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No truth does the Bible set forth in clearer light than the peril of even one departure from the right--peril both to the wrongdoer and to all whom his influence shall reach. Example has wonderful power; and when cast on the side of the evil tendencies of our nature, it becomes well-nigh irresistible.

The strongest bulwark of vice in our world is not the iniquitous life of the abandoned sinner or the degraded outcast; it is that life which otherwise appears virtuous, honorable, and noble, but in which one sin is fostered, one vice indulged. To the soul that is struggling in secret against some giant temptation, trembling upon the very verge of the precipice, such an example is one of the most powerful enticements to sin. He who, endowed with high conceptions of life and truth and honor, does yet willfully transgress one precept of God's holy law, has perverted his noble gifts into a lure to sin. Genius, talent, sympathy, even generous and kindly deeds, may thus become decoys of Satan to entice souls over the precipice of ruin.

This is why God has given so many examples showing the results of even one wrong act. From the sad story of that one sin which "brought death into the world and all our woe, with loss of Eden," to the record of him who for thirty pieces of silver sold the Lord of glory, Bible biography abounds in these examples, set up as beacons of warning at the byways leading from the path of life.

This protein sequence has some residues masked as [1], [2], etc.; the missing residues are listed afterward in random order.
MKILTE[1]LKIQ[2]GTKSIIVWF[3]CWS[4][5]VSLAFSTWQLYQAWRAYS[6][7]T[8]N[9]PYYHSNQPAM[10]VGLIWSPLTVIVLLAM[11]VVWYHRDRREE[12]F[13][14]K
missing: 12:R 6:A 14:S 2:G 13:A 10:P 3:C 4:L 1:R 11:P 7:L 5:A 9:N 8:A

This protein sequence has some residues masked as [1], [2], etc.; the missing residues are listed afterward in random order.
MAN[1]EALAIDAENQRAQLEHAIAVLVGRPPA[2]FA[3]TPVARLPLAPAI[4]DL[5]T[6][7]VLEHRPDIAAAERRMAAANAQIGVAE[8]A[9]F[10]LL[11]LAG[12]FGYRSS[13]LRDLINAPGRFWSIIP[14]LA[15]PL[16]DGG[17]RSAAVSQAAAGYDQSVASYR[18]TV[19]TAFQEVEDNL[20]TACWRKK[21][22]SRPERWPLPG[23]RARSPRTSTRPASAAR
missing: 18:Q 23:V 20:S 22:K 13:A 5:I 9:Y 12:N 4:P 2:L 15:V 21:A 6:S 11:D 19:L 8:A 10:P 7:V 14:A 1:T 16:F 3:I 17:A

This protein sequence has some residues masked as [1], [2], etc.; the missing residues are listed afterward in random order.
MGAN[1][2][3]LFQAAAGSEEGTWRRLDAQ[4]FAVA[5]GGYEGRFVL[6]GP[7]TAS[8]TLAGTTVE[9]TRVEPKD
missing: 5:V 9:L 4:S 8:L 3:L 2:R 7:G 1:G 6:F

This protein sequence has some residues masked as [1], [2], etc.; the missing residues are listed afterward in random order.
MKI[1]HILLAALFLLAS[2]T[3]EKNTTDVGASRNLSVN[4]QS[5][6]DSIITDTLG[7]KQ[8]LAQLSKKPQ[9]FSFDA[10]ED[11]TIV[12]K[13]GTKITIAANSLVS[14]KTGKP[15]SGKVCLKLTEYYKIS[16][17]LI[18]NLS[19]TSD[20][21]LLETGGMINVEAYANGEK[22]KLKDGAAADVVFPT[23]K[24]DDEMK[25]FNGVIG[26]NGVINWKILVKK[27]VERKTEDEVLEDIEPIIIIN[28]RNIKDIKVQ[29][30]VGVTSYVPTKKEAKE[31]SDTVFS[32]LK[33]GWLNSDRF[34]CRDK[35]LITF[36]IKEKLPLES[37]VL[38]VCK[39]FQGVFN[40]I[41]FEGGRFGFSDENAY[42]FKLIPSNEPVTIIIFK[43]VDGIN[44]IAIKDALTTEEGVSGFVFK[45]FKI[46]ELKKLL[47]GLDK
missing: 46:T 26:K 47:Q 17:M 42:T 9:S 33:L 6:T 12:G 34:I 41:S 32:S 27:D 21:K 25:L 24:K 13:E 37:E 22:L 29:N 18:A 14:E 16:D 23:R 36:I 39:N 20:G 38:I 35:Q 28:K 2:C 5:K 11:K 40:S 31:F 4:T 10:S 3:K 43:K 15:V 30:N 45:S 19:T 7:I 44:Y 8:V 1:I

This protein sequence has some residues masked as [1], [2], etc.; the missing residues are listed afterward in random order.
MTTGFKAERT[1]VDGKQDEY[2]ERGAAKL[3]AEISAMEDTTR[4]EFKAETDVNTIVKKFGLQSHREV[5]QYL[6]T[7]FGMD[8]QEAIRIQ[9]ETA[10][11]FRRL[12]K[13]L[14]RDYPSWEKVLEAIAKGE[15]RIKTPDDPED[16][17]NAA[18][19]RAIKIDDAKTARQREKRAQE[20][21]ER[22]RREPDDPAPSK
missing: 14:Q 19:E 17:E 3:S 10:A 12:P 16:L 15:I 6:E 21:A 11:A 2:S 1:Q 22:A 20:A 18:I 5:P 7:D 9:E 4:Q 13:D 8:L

There is warning also in noting the results that have followed upon even once yielding to human weakness and error, the fruit of the letting go of faith.

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By one failure of his faith, Elijah cut short his lifework. Heavy was the burden that he had borne in behalf of Israel; faithful had been his warnings against the national idolatry; and deep was his solicitude as during three years and a half of famine he watched and waited for some token of repentance. Alone he stood for God upon Mount Carmel. Through the power of faith, idolatry was cast down, and the blessed rain testified to the showers of blessing waiting to be poured upon Israel. Then in his weariness and weakness he fled before the threats of Jezebel and alone in the desert prayed that he might die. His faith had failed. The work he had begun he was not to complete. God bade him anoint another to be prophet in his stead.